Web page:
The eldest's boyfriend was with us over the holidays and my girls introduced him to "Once Upon a Time" -- and got him properly addicted, like the rest of us are. Thanks to Hulu, as of yesterday, our family is caught up with the rest of the world and ready for new episodes to begin airing March 1st. Counting the days.
My 9th grade Bible class had an interesting discussion last week about entertainment and how we decide what is okay for us to watch as believers and what is not. An important verse we focused on was 1 Corinthians 10:31: So whether you eat or drink or whatever you do, do it all for the glory of God. Whatever we do must glorify God -- that is, it must proclaim who He is and the greatness of who He is.
So, can we glorify God by watching a TV show that was not made to glorify God? Well, maybe.
The key point in our lesson was the need to be an active viewer and not a passive one. Most people (believers and nonbelievers) seem to use TV and movies to veg out to -- they just sit and absorb mindlessly, not thinking much about what is entering their minds. This is a problem. Because even shows that ARE made to glorify God will be imperfect and may have content that we should not be absorbing mindlessly. (There are even stories in the Bible that would be dangerous to absorb mindlessly.) We must engage our brains at all times when they are being influenced by narrative and images.
For example, I've talked with one of my daughters about some of the recurring themes in "Once Upon a Time," such as I will always find you. This is a motto for Snow White and Prince Charming, two of the main characters, who throughout their adventurous relationship are always being torn apart and seeking each other again. Doesn't this phrase bring to mind Jesus' parable of the lost sheep? God never abandons His own, never lets them stay lost; He will always find you. These two very imperfect characters are exemplifying one of God's most glorious attributes: his unconditional, never-failing love.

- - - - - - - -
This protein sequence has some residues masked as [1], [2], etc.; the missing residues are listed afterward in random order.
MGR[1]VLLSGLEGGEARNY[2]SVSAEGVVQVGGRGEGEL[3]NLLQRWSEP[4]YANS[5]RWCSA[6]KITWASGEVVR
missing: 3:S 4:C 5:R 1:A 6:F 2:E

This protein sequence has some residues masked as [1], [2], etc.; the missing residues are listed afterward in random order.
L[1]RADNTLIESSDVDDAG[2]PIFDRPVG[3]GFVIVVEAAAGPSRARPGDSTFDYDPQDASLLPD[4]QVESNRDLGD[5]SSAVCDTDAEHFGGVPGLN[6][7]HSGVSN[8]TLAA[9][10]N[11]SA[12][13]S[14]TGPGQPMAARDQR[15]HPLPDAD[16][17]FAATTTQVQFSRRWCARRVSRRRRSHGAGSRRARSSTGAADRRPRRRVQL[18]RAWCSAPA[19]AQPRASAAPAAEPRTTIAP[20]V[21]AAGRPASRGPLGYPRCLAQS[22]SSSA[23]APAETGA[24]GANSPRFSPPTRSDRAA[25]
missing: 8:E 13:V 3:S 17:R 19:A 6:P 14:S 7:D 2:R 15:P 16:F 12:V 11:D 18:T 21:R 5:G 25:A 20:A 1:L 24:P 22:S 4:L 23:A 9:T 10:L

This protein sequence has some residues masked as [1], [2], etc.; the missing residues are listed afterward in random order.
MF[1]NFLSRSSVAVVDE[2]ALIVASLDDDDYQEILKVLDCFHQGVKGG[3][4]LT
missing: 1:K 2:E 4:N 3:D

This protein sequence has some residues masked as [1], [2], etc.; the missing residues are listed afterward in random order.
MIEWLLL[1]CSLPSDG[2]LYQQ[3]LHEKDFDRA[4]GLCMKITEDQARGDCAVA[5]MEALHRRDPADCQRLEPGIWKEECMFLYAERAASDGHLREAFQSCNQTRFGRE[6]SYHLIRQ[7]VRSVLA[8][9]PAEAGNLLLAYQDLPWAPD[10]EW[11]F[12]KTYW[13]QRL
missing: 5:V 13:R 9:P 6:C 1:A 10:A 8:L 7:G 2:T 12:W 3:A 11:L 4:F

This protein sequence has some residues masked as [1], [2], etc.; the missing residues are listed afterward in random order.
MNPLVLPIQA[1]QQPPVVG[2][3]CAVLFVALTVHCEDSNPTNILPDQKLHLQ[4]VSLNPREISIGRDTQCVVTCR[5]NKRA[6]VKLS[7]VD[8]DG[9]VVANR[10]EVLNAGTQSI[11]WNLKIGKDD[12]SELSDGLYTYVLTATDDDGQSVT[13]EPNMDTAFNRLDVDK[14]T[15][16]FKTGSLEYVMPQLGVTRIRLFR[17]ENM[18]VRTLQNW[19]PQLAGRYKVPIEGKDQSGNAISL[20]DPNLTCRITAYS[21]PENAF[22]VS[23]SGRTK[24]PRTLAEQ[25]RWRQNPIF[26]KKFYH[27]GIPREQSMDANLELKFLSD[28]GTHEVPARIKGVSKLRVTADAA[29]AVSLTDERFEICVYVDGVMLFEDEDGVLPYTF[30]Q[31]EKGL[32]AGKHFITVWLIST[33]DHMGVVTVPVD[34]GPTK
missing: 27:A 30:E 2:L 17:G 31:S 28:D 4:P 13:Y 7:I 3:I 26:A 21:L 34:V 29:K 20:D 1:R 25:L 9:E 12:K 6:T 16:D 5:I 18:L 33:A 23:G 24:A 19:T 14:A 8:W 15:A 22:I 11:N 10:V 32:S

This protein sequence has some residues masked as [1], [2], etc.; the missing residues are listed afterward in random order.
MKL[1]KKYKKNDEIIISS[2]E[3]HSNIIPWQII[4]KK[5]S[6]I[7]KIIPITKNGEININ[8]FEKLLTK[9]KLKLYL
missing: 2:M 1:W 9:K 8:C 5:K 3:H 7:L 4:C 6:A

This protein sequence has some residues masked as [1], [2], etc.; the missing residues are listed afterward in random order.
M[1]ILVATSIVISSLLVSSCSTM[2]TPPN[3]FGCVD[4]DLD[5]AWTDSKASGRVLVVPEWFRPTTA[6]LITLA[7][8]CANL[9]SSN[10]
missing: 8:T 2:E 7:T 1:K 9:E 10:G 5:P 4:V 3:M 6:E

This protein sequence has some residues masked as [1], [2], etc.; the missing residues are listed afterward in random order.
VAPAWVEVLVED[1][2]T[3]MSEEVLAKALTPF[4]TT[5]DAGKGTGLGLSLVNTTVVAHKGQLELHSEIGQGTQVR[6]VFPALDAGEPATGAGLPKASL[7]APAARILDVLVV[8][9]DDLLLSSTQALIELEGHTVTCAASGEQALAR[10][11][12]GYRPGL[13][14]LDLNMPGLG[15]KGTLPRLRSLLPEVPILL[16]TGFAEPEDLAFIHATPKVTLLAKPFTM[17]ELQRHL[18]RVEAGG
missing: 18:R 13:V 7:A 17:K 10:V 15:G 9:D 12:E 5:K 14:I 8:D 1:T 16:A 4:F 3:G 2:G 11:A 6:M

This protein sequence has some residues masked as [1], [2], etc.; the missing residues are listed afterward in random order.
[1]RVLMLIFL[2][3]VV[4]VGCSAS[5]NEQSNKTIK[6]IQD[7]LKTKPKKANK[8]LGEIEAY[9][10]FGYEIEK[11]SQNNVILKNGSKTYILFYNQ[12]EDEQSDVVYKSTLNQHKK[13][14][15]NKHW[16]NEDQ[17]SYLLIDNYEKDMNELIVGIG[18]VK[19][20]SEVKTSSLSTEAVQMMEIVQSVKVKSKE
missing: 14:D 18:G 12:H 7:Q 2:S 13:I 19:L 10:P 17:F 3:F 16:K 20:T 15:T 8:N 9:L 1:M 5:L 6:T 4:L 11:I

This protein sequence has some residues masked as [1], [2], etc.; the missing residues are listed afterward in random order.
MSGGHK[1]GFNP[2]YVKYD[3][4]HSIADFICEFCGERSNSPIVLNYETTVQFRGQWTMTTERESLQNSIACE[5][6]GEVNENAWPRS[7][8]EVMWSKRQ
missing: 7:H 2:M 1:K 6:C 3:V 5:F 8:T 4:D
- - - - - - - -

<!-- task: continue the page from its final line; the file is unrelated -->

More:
Another recurring theme: Magic always has a price. (Although I think I've only heard this phrase applied to what the show refers to as "black magic" -- "white magic" or good magic never seems to be as costly. Nevertheless . . . ) Whenever someone seeks out a magical solution to a problem, a solution that involves disrupting the natural order of things, they are always warned that it will cost them something. And yes, looking for answers outside of God's order and will . . . this would be sin. And yes, it always has a price.
But the prominent theme right now in the series seems to be the question of a person's nature. Evil is not born -- it's made, we have been told throughout the series. And we are always treated to the back story in every evil character's life, the things that happened that turned them bad. They weren't always this way; something or someone messed them up. And this is something I appreciate in the show. I have always taught my daughters to remember when they are wronged by somebody that this person is probably acting out the wrongs that have been done to them over the years. Sinners need our compassion more than our condemnation.
But the reason for this is because "there but for the grace of God go I." We are ALL sinners; we are all wrongdoers; we all have the capacity for great evil within us. Even the good guys in the show have done some terrible things. Snow White, the ultimate goody-two-shoes, murdered the Queen of Hearts. Even she has darkness in her heart.
The big question now is can they change? Regina, the evil queen, is trying desperately to be a better person. Mr. Gold is trying desperately to appear to be a better person while still hanging on to his power. Can they actually change? Or are they doomed to the fate written for them by the Author of the storybook?
It remains to be seen how Kitsis and Horowitz, the show's creators, will answer that question. But while watching, we remember that we already have the answer to the question. We know how people can change. We know the Author and the means he provided to rescue His fallen people. When we engage our minds and "have a conversation" with the show as we watch it (as opposed to mindlessly absorbing), we remind ourselves, and anyone listening, of what the truth really is, of who God really is and who we really are. We are making God known -- glorifying God.
There's a fine line, of course, but I don't think I'm rationalizing my addiction here. I genuinely do find that watching this show helps me clarify truth in my mind. I find this with some other shows that fellow Christians object to, as well -- Harry Potter, for example. Paul points out in one of his letters that we cannot separate ourselves entirely from godlessness as long as we are living in the world. We must learn how to engage with it in a godly way.
I hope I'm teaching my girls that. Turning off the TV is easy (and at times necessary), but turning on your brain is much more difficult -- and much more important a skill to learn, I think. The world we live in doesn't have an "off" button. It requires us to engage our brains.